Three people dead in Harare, Zimbabwe’s capital after the deployed army troop opened firing on revolting opposition supporters. The army was deployed to assist police in restoring peace and order in central Harare.
Condemning the crackdown, the opposite party, MDC Alliance reported the incident as “a reminder of the dark days of Robert Mugabe’s rule.” It further alleges Zanu-PF (governing party) of rigging Monday’s elections.
The MDC Alliance claimed that Nelson Chamisa, their presidential candidate won Monday’s election. However, the results have not been declared yet. The EU monitors have put across their worries regarding the time it is taking to announce the time it is taking to declare the presidential result.
State broadcaster ZBC quoted President Emmerson Mnangagwa saying, “We hold the opposition MDC Alliance and its whole leadership responsible for this disturbance of the national peace, which was meant to disrupt the electoral process.”
Justice Minister Ziyambi Ziyambi declared that the army was positioned in Harare to restore tranquility and peace, to ensure that law and order are maintained, not to intimidate people.
According to the contributors, as Harare is the stronghold of the opposition party, the violence was confined to the center of Harare. Whereas, the other parts of the country remained calm. After the wait for the election results took an ugly turn, police trucks and army vehicles were forced to roll into the city on Wednesday.
Since the morning MDC Alliance supporters started gathering in various parts of Harare, but when the news of Zanu-PF winning most seats in the parliament reached them, the previously bubbly mood transitioned into a negative mood.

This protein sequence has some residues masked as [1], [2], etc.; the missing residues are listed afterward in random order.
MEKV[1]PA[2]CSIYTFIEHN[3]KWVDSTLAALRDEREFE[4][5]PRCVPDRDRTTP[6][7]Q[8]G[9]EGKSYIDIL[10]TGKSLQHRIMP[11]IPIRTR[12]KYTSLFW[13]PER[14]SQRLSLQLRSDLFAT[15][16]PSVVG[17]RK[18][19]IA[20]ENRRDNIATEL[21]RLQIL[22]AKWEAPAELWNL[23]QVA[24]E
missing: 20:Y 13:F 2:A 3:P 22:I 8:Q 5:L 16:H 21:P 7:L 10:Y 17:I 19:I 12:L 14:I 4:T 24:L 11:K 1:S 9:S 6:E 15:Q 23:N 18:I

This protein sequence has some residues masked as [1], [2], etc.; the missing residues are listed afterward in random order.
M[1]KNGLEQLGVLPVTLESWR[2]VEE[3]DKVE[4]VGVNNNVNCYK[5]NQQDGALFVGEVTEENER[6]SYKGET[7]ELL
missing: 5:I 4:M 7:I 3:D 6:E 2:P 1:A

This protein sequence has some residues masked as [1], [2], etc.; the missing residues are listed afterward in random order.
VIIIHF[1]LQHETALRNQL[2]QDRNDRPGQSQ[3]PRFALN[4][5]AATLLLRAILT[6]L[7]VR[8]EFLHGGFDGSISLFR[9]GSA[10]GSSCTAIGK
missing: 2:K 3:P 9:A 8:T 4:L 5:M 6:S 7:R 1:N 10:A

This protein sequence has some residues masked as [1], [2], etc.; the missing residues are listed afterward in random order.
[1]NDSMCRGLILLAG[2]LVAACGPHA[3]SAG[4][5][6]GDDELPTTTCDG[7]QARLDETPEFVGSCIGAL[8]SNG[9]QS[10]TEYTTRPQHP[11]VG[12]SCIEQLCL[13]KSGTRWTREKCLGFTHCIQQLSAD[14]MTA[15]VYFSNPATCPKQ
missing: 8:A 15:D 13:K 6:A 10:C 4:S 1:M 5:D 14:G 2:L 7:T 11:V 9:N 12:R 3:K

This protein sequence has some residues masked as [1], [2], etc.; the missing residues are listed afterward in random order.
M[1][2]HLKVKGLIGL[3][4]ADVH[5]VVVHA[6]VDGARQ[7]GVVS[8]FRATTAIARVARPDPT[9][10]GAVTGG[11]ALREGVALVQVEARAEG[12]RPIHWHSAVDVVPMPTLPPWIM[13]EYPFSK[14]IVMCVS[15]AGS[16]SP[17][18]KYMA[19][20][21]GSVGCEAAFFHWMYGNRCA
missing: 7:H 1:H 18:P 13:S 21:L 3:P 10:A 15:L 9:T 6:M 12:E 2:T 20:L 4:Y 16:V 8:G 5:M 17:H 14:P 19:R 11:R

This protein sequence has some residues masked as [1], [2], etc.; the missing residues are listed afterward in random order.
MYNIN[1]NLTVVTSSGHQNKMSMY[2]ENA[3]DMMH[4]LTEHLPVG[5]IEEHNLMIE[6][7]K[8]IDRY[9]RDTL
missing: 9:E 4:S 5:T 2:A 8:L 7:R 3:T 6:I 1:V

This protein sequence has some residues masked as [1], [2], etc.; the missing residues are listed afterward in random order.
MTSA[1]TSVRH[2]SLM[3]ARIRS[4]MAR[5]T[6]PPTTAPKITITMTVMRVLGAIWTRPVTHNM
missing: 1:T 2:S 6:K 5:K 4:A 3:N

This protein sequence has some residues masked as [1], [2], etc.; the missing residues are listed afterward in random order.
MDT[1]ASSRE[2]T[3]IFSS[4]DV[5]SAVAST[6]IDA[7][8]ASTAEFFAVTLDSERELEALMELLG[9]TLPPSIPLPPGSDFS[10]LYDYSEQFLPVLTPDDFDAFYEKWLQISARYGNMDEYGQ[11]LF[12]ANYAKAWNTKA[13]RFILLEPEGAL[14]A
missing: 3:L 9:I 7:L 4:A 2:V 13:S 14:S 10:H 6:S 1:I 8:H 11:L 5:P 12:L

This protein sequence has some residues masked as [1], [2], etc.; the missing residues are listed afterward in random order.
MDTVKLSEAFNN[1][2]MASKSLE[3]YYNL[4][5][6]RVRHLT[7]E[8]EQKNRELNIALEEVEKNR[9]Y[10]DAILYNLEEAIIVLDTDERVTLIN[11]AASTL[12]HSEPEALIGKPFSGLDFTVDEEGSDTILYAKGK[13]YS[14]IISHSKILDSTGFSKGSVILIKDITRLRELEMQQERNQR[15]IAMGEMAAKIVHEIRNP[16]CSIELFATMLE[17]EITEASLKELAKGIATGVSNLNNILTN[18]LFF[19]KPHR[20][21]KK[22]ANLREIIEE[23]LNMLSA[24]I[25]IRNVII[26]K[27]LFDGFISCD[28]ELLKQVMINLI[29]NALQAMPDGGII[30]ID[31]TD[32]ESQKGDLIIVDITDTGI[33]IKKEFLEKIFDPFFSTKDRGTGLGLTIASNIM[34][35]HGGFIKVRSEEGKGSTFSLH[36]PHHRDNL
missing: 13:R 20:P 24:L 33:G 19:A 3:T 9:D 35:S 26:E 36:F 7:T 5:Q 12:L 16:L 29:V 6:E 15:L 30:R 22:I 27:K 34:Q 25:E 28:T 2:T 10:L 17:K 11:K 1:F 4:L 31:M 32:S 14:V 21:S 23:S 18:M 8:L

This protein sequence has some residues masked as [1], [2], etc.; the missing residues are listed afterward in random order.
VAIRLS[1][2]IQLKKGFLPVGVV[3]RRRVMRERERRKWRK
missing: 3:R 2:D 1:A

The opposition supporters went on rampaging the eventful streets of Harare, marching towards old Zanu-PF office chanting “We want Chamisa”, and carrying sticks, large stones, or anything they could lay their hands on.
They accused the election of being infiltrated and demanded that MDC be declared as the winner. The vigilantes were welcomed with jeering and pelting stones at the frenzied scene of an unrelenting crowd in hundreds and burning tyres.
The army arrived with tear gas and water cannons at the scene. At the parts of the city where more protestors had assembled, the troops used whips to disband them.
In all, there were 210 seats in the lower house of the National Assembly, out of which the Zimbabwe Electoral Commission (ZEC) had announced 140 seats for the Zanu-PF, and 58 for the MDC Alliance so far.
There was a high turnout of 70% with more than 5 million people registering to vote. The presidential reports were supposed to be announced by 12:30 local time (10:30 GMT) on Wednesday, but only parliamentary results were declared.
To win out rightly, the candidate requires more than 50% or else a run-off election will be conducted on 8 September. It said it had observed several problems, including media bias, voter intimidation and mistrust in the electoral commission, adding that there was an “improved political climate, but un-level playing field and lack of trust”.
In the last 16 years, it is the first time that the government had permitted the U.S. election monitors and EU to intervene in the country. However, the preliminary reports by the Southern African Development Community (SADC) and The African Union Mission said that the elections were largely peaceful and conducted in accordance with the law.
Furthermore, it added that it could not verify the accusation of bias by traditional leaders, complaints of vote-buying, and intimidation by the state.